Russell's Paradox

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I've been reading a little bit into mathematical paradoxes lately, and I'm not sure what to make of Bertrand's paradox (regarding the extraordinary set R). I understand the proof, but does this paradox extend to other areas of thought (on that note, this question might belong in the philosophy section)? One example of an extraordinary set given in the text I was reading was the "idea" of a set that includes all ideas. Is this truly an extraordinary set?

EDIT: I meant to title this "Bertrand's Paradox" but I hit enter instead of the apostrophe. Sorry for the typo, feel free to change it.
 
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HallsofIvy
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It essentially shows that "naive set theory", in which a set exists as long as it is possible to give a rule by which anything can be determined to be in or not in the set, has problems. If you are willing to identify the "idea" of a set with the set itself, then the "set of all ideas" would include itself and so is an "extraordinary set". One attempt to get around that is "class theory" in which one "set" is not allowed to contain another set. Instead you get a "hierarchy" of classes with ordinary sets of non-set objects are at the lowest rung and each level can contain classes at a lower level.

Certainly, any discipline can be expressed in terms of sets and so set, in that sense, form a basis for all disciplines. I think, however, it would be a stretch to assert that Russel's paradox ("Bertrand" is Bertrand Russel's first name and ideas, theorems, paradoxes, etc. are not normally labeled by first names!) plays any important role in most disciplines.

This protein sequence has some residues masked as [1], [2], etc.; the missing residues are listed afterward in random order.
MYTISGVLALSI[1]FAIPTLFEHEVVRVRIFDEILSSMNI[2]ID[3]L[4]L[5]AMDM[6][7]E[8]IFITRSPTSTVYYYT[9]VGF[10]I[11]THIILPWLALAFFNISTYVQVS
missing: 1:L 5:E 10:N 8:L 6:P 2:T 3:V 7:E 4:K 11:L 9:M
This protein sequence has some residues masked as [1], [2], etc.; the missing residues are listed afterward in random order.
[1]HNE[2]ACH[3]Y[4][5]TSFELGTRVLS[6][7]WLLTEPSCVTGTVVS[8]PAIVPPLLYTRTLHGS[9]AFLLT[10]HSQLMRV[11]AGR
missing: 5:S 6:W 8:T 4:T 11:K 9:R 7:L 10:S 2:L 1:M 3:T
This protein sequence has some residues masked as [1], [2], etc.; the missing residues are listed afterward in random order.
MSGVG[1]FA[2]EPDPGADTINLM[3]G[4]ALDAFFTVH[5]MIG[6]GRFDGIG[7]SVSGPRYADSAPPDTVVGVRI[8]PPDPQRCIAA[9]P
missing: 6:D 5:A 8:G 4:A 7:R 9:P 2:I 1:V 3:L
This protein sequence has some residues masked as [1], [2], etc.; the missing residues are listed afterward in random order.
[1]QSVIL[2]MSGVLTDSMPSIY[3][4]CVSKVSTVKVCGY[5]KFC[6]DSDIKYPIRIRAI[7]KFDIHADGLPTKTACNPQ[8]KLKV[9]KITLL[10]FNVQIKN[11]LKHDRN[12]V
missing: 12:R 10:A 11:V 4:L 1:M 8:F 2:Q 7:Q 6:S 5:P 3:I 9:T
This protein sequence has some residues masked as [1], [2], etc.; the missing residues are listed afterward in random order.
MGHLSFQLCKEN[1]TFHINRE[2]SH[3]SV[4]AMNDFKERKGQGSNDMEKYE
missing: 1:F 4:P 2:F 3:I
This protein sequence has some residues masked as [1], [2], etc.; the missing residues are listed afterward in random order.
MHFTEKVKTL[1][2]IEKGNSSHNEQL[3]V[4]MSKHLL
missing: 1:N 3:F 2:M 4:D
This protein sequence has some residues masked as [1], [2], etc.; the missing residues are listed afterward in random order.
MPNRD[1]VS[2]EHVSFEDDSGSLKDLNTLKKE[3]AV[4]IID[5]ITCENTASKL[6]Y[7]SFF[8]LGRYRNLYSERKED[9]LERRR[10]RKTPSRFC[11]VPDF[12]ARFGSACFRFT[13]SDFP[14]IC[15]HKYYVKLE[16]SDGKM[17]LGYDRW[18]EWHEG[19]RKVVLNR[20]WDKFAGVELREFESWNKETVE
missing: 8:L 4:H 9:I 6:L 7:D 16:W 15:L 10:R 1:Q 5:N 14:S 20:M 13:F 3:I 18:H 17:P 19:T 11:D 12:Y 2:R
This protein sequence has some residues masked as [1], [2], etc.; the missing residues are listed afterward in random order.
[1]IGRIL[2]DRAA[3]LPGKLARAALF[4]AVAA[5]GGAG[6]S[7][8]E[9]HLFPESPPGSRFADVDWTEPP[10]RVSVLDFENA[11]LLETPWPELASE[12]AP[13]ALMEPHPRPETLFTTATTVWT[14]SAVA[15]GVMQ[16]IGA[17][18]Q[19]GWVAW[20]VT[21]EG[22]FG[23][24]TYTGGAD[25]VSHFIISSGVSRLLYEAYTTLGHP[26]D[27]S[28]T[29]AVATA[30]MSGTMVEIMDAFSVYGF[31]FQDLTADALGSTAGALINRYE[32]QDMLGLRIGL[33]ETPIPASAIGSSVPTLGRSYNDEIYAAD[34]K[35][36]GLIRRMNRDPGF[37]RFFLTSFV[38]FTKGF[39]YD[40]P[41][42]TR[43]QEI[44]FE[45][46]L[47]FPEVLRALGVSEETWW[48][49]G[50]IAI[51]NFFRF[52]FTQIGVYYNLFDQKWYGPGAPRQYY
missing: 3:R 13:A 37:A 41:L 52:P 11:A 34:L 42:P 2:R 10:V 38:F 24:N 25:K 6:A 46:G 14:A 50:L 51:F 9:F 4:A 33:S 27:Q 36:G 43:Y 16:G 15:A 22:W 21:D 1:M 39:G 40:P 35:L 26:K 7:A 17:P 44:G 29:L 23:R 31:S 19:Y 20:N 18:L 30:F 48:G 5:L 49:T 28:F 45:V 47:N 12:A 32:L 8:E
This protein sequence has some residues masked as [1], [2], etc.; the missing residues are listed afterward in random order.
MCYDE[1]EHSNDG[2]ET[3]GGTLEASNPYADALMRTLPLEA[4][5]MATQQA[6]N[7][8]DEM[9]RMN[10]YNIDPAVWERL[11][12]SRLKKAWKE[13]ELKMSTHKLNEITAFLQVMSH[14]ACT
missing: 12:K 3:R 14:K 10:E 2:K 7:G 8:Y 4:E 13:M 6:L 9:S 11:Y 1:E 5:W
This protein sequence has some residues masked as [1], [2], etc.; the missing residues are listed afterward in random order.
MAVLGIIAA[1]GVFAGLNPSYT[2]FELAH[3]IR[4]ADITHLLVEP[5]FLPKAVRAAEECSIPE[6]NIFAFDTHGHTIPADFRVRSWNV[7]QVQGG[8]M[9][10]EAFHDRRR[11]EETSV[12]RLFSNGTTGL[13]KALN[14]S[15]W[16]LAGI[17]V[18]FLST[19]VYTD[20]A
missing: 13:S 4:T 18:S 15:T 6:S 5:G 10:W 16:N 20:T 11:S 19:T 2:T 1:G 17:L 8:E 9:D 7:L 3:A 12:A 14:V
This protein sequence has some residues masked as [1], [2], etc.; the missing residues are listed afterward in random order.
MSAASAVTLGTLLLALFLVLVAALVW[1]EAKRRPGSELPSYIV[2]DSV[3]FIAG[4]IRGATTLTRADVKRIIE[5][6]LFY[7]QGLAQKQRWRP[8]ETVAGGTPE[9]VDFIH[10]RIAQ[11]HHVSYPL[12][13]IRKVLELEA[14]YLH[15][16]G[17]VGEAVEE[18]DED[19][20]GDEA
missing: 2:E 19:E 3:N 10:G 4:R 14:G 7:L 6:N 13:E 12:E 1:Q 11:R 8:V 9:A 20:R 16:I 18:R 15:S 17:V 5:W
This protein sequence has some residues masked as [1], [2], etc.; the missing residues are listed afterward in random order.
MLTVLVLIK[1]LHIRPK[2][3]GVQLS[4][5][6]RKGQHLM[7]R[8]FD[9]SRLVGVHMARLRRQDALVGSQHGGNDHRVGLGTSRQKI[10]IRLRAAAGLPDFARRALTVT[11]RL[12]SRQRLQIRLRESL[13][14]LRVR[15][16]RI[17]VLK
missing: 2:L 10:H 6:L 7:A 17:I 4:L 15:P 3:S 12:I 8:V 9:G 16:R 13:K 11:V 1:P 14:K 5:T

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HallsofIvy talked about Russell's Paradox. (Promulgated by Bertrand Russell.)
However, the question was Bertrand's Paradox. (Promulgated by Joseph Bertrand.)
For all I know, there is a Joseph's Paradox as well, but that also was not the question.

Bertrand's Paradox:
http://en.wikipedia.org/wiki/Bertrand's_paradox
 
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That was my fault, I meant Russell's Paradox. No idea why I used his first name, I guess I wasn't thinking, but I was definitely talking about the problem involving set theory. Thanks for the answer, HallsofIvy, I haven't read much (anything) about class theory, but it seems interesting, I'll have to read up a little more on it. Seems like it may get me back into programming...
 
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HallsofIvy
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HallsofIvy talked about Russell's Paradox. (Promulgated by Bertrand Russell.)
However, the question was Bertrand's Paradox. (Promulgated by Joseph Bertrand.)
For all I know, there is a Joseph's Paradox as well, but that also was not the question.
Bertrand, Russel, Joseph? Oh, I'm so confused!:blushing:

 

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